Daily Herald
You wanted to know: Why do whales have a spout?
By Hope Babowice | Daily Herald Columnist
Published: 7/21/2010 12:00 AM

Check this out

The Grayslake Area Public Library District and the Vernon Area Public Library District recommend these book titles on whales:

• "Do Whales Have Belly Buttons?," by Melvin Berger;

• "Secret of the Sleepless Whales," by Ana Maria Rodriguez;

• "Whales! Strange and Wonderful," by Laurence Pringle;

• "I Didn't Know That Whales Can Sing," by Kate Petty;

• "Do Whales Have Wings?," by Michael Dahl;

• "Whales: A Visual Introduction to Whales, Dolphins, and Porpoises," by Bernard Stonehouse;

• "The Migration of a Whale," by Tanya Kant;

• "Whales," by Gail Gibbons; and

• "Peggony-Po: A Whale of a Tale," by Andrea Davis Pinkney

You wanted to know

A student in Ms. Forker's class at Matigian PreSchool in Libertyville asked: "How do whales spray water out of their spout, and why do they have a spout?"

Noses have similarities and differences across the animal kingdom. You already know that human noses have two nostrils, are located on the front of the face and are used for breathing and for smelling.

An elephant's nose is its trunk, which is used for breathing, smelling and as an extra arm to high-five other elephants and point baby elephants in the right direction. It also can be used as a shower nozzle to spray water on themselves or other elephants.

Dog noses are wet and that helps them to be terrific trackers.

A whale's nose is a giant hole on the top of its head called a blowhole. David Koontz of Seaworld San Diego said, "Whales do have nostrils that are modified into either a single or double blowhole that is used for breathing."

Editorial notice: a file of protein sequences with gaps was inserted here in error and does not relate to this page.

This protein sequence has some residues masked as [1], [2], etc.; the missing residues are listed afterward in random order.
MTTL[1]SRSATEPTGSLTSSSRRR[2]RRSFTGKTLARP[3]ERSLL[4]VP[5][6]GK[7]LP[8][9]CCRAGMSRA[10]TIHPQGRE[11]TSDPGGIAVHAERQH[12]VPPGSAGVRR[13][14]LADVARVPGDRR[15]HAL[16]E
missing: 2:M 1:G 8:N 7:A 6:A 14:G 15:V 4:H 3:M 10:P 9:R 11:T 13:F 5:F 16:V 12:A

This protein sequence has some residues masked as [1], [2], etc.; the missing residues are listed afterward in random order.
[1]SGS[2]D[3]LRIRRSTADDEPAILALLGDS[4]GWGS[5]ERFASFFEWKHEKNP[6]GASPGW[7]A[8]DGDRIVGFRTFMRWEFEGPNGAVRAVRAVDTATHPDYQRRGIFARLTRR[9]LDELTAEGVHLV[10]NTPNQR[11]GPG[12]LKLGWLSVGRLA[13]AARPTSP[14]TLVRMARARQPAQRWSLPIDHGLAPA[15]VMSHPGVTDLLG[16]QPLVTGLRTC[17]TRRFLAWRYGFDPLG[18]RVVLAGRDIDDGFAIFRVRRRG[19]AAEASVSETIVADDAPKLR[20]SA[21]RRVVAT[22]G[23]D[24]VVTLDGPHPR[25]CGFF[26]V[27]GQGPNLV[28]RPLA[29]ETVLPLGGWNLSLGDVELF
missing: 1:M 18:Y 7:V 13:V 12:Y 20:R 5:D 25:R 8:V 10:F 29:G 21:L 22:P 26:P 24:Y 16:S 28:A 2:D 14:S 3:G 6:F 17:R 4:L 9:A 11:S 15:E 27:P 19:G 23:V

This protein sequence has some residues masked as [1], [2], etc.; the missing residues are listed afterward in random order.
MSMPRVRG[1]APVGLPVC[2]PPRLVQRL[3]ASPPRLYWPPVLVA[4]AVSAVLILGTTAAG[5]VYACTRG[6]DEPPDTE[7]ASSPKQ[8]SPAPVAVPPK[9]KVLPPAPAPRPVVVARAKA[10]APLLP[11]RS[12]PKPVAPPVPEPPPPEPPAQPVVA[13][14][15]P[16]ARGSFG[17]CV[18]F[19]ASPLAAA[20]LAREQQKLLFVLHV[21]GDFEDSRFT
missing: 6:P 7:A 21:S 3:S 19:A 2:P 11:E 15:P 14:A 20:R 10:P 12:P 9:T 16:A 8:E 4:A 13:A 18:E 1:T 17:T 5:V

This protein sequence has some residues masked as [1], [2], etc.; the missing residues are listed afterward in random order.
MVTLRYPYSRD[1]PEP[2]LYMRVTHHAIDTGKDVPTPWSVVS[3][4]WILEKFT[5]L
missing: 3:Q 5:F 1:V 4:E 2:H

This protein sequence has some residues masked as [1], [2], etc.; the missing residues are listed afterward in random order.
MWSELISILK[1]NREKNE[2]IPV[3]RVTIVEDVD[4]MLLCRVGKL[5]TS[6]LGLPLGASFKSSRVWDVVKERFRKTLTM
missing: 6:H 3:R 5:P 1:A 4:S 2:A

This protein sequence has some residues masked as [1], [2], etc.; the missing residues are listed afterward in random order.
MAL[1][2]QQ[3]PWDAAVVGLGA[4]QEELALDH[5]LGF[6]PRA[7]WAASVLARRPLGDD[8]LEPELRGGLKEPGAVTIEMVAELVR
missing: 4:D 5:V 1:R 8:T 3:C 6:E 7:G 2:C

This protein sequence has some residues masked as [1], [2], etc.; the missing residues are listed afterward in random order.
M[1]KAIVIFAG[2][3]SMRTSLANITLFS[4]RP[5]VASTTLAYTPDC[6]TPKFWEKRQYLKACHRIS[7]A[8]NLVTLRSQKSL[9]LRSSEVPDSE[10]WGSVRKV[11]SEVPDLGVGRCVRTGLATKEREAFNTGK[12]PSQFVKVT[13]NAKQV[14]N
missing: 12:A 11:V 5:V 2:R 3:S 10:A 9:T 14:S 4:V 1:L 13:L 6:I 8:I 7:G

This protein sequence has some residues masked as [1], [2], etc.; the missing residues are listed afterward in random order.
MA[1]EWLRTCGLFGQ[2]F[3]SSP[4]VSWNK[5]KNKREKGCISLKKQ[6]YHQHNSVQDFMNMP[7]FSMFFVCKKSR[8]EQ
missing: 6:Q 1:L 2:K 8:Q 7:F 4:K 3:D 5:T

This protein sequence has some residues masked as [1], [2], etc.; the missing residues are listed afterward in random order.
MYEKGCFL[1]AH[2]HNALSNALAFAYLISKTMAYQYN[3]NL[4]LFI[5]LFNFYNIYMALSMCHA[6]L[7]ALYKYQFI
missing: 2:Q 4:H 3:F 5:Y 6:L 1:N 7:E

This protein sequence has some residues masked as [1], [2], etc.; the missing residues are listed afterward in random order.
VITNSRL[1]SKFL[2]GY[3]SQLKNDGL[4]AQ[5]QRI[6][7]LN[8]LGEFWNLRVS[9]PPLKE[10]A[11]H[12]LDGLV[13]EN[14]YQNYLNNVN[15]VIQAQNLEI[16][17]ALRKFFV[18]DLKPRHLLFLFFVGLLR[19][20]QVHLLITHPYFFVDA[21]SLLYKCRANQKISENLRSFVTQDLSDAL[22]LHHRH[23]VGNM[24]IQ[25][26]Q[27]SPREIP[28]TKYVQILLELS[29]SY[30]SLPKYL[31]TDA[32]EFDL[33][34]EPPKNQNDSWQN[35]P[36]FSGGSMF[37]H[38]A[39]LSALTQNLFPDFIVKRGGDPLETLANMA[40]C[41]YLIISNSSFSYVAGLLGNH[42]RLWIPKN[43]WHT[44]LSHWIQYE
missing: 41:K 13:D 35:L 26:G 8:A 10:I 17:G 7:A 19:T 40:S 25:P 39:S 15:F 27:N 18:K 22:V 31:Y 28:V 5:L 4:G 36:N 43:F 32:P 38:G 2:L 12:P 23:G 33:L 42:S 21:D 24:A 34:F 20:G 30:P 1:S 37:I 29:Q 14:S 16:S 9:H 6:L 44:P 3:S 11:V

Some whales can use their blowholes for smelling, although not all whale species have an olfactory system. Since whales echolocate - use their voices as sonar to identify things in their paths and to navigate - they don't really need the sense of smell in the form of an olfactory system.

Whales can use their blowholes to make dramatic entrances as they break through the water's surface.

"When they come to the surface, they exhale before they inhale new air," said Ken Ramirez, executive vice president of animal collections and training at the Shedd Aquarium in Chicago. "When they let the air out of their lungs, it comes out really fast and all of the water that is on top of their head near the blowhole is sprayed into the air. It looks like the whale is spouting water, but actually the water that you see is just the water that was near their blowhole when they came up for a breath of air."

The Shedd Aquarium recently announced the winning name for its newest beluga whale, Nunavik. The 6-month-old 400-pound baby has been on view at the aquarium since it was a little over a month old.